HERpothesis is looking for a social media assistant!
Image credit: Summer solstice 2013, taken by Adriana Ortiz
I hope this finds you doing well and enjoying the fabulous coincidence of a strawberry moon and a summer solstice tonight!
To continue with the flavor of tonight’s moon, I’ve got a sweet little HERpothesis update for you. Here’s the deal: I’m looking for a social media assistant for HERpothesis. Right now HERpothesis’s editorial/administrative/social media teams consist of, well, just me. And I would love some help with our Facebook, Twitter, and Instagram pages. This would include finding relevant pages to follow and connect with on each platform, pitching ways to expand our social media content, and keeping an eye out for awesome ladies in STEAM that might make great HERpothesis contributors. The commitment would be a few hours total per week, ideally split up into a little bit of work each day. This position would be great for someone in high school or a college underclassman, with an interest in media and/or STEAM fields. If this sounds like something you might be interested in, shoot me an email at email@example.com. Be sure to include a little bit about yourself, why you’re interested, and ask any questions you may have about the position, HERpothesis, me, who Rey’s parents are, the meaning of life, etc. (I can’t guarantee to know the answer to the meaning of life but I can provide you with plentiful theories about Rey’s lineage.)
Beyond that, keep an eye out for our upcoming HERpothesis Golden Record project, to be released in time for aliens to find it before they invade Earth, hopefully.
Have a great night, and be sure to watch the sunset.
By Julia Arciga
Art by Charlotte Southall
Once upon a time, I wanted to be a chemist. Then I found out I was really, really bad at all things STEM.
No, it’s completely true. I scraped through pre-calc on some kind of miracle. Physics was so intriguing to me, but I would always get those pesky equations wrong—no matter how hard I tried. But my apparent non-affinity for all things science never really stopped me from trying: I once enrolled in a free open course from Yale on Quantum Physics (bad idea, in hindsight). I was a part of my high school’s Science Olympiad club, and got 7th place in competition. I was never a scientific success, but I was just so happy to be surrounded by things that I knew nothing about that I didn’t really care if I embarrassed myself.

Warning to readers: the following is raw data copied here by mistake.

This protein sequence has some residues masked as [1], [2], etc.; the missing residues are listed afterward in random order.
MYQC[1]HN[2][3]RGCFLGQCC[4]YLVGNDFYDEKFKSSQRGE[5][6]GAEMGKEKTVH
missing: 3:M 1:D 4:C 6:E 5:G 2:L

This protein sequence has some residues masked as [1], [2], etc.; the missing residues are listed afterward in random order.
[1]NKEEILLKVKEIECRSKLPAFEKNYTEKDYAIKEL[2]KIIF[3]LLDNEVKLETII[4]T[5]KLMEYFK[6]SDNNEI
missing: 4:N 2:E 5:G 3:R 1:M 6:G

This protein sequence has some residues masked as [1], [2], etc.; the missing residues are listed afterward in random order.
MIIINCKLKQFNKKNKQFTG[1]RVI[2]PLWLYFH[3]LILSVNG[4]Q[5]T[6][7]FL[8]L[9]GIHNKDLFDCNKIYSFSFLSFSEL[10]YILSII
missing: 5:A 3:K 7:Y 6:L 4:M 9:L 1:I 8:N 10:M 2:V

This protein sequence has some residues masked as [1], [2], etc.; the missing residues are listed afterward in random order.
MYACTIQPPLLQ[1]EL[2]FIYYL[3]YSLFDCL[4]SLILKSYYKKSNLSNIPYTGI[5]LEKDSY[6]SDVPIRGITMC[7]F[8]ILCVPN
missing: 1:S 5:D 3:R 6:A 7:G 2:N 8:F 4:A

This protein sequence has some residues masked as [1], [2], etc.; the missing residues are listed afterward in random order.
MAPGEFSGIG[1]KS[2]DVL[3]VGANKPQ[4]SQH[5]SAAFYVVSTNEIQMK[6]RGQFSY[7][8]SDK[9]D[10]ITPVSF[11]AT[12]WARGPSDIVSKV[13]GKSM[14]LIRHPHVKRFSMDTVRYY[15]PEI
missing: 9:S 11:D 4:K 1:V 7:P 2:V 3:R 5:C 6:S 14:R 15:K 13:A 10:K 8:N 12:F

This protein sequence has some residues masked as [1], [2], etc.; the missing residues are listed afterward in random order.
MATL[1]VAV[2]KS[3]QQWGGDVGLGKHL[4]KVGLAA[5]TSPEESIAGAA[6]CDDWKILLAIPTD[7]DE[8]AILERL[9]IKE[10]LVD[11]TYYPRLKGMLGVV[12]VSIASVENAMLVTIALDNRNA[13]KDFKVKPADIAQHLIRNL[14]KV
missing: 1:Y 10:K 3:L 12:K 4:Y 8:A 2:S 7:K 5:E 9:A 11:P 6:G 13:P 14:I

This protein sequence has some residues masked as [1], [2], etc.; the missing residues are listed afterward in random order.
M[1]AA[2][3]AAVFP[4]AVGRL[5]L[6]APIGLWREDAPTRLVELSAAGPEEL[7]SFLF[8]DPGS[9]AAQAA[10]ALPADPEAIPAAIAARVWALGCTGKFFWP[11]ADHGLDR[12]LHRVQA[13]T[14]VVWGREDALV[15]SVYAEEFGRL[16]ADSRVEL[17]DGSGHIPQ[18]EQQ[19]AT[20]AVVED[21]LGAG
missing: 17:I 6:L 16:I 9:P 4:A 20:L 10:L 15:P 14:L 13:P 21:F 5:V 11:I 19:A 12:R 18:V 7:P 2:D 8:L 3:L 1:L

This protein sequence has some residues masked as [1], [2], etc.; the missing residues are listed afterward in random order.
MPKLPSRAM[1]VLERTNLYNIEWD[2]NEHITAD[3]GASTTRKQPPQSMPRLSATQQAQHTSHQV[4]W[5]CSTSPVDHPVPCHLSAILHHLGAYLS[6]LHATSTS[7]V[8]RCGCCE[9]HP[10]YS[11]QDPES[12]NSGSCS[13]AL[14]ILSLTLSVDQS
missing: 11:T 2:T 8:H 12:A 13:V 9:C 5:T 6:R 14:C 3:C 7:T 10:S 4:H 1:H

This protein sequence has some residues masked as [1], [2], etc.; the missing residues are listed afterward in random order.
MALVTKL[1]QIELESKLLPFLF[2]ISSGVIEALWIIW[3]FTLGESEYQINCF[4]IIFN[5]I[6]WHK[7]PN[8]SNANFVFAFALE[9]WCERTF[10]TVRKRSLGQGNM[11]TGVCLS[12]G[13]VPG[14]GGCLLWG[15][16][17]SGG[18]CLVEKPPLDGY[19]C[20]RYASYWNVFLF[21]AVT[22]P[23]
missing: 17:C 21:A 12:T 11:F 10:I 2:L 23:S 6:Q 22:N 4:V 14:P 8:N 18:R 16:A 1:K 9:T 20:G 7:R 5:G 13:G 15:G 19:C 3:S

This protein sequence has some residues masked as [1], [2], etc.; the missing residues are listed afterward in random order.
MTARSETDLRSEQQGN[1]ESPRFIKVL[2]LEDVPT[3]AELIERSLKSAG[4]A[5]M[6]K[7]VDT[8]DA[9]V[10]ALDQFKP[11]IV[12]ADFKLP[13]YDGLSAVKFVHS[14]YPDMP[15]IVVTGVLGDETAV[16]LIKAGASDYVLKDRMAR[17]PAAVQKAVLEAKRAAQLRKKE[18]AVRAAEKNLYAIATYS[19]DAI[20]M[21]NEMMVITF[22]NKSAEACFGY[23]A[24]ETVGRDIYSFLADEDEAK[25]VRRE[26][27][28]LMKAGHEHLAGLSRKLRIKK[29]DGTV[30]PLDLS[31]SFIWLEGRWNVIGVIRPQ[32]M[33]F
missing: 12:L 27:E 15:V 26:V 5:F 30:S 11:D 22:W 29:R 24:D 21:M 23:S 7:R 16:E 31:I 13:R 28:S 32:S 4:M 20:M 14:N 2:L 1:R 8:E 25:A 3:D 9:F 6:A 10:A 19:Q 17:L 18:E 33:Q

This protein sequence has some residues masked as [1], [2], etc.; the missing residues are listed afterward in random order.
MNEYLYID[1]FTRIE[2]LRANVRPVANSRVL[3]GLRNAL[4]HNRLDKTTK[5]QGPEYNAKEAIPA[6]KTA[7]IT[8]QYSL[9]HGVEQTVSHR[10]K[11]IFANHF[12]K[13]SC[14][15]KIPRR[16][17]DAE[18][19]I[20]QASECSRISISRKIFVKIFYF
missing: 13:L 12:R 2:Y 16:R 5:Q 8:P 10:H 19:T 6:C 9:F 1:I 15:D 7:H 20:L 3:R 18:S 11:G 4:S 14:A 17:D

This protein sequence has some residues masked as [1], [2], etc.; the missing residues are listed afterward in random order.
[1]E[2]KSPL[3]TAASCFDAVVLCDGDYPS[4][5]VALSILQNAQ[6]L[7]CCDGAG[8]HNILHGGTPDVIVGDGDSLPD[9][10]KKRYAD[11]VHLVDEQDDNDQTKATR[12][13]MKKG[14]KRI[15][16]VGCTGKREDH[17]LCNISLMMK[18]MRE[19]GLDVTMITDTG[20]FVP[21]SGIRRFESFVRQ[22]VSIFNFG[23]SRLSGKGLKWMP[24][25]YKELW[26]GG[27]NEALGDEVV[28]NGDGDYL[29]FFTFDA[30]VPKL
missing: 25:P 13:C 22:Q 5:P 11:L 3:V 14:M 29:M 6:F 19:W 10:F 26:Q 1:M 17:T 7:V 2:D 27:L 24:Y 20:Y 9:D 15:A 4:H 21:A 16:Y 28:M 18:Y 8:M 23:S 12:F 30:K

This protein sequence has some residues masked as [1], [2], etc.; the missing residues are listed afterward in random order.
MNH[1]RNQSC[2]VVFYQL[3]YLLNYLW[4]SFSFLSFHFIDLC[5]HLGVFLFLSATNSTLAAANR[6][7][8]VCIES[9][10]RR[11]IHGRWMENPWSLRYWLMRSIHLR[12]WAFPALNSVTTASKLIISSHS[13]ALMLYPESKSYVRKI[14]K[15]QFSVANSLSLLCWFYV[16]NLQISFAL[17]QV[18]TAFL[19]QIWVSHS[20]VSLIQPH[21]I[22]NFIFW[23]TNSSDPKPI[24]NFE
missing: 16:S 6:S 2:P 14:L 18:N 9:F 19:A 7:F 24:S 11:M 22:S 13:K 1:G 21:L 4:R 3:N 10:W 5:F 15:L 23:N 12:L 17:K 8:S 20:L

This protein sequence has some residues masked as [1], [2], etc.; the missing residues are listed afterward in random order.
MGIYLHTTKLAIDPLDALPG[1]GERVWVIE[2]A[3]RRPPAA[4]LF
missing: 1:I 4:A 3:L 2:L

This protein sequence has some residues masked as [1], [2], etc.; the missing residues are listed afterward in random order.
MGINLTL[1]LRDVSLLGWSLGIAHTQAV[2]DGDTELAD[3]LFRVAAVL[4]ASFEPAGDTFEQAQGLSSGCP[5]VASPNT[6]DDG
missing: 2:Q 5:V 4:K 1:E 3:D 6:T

I got my start in coding in a completely unusual way: through supermodel Karlie Kloss.
Once upon a time, I also wanted to be a professional model (also a bad idea for me, in hindsight). Karlie Kloss was one of my idols—and she’s still such a muse of mine to this day, although my supermodel dreams are far behind me. I caught wind that she was picking up coding, and I thought that was super interesting: some glamorous fashion goddess was flaunting her geeky side. Mix that with companies like Google and Snapchat moving into my neighborhood of Venice Beach and my dad working on code around the house, and it wasn’t long before I decided to sign up for Codecademy, just to give it a shot. Continue reading “Cracking Code, and Subsequently, Life Itself”
Tell us your secrets, you squirmy inkfish!
By Shelby Traynor
Illustration by Alex Hanson
Off the coast of Norway and Greenland lies the memory of the hopefully-fictional Kraken, a Giant Squid capable of snapping a galleon sailing ship in two. The storybook sea monster takes up the ocean, its tentacles reaching for unassuming sailors and its heart set on destruction. If the Kraken had been real—if it had existed today, alongside its brethren of very-real Giant Squid—eager scientists would call it a cephalopod.
The oceans are a cephalopod’s stomping ground—squid, octopus, and cuttlefish can be found in the waters of the Pacific, Atlantic, Indian, Southern, and Arctic oceans. They’re feisty and adaptable, adorable and terrifying, and according to a study published last week in Current Biology, our squishy, tentacled friends are thriving. Continue reading “Batten Down the Hatches: The Rise of the Cephalopod”